Dogherty, Thomas

, an eminent special pleader and law writer, was born in Ireland, and educated at a country school. He came to England early in life, with an able capacity and habits of industry, but without any direct prospect of employment, or choice of profession. He became, however, clerk to the late Mr. Bower, a very profound lawyer, where, with assiduous study, he acquired a knowledge of special pleading, and the law connected with that abstruse science; and such was his diligence, that in a comparatively short time, he accumulated a collection of precedents and notes that appeared to his employer an effort of great labour and ingenuity. After having been many years with Mr. Bower, the latter advised him to commence special pleader, and in this branch of the profession he soon acquired great reputation; his drafts, which were generally the work of his own hand, being admired as models of accuracy. They were formed according to the neat and concise system of Mr. Bower, and his great friend and patron sir Joseph Yates, many of whose books, notes, and precedents, as well as those of sir Thomas Davenport, Mr. Dogherty possessed. This intense application, however, greatly impaired his health, which was visibly on the decline for many months before his decease. This event took place at his chambers in Clifford’s-inn, Sept. 29, 1805, and deprived the profession of a man of great private worth, modest and unassuming manners, independent mind, and strict honour and probity. Mr. Dogherty was the author and editor of some valuable works on criminal law. He published a new edition of the “Crown Circuit Companion;” and an original composition, in 1786, “The Crown Circuit Assistant,” which is a most useful supplement to the former. In 1800 he edited a new edition of Hale’s “Historia Placitorum Coronae,” in 2 vols. 8vo, with an abridgment of the statutes relating to felonies, | continued to that date, and with notes and references. His common-place and office-books, still in manuscript, are said to be highly valuable. 1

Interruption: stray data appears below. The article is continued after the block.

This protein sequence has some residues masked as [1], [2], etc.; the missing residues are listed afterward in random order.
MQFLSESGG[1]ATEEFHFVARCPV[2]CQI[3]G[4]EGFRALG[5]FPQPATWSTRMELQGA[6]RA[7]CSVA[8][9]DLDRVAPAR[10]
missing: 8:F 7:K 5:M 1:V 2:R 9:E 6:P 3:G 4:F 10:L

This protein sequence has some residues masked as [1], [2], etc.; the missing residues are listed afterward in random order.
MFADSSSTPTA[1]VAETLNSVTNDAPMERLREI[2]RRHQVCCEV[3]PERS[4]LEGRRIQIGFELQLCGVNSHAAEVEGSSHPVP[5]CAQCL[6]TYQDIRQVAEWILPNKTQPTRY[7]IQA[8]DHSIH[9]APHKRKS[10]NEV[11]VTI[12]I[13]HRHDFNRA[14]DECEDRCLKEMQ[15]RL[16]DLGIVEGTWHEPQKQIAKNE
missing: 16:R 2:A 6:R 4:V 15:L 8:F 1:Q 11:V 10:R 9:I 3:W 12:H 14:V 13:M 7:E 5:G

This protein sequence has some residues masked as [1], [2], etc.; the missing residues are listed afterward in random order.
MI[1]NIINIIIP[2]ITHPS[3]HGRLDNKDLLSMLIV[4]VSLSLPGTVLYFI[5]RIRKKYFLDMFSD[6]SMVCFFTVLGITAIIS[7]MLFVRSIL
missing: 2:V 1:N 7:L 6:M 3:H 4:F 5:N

Gent. Mag. vol. LXXV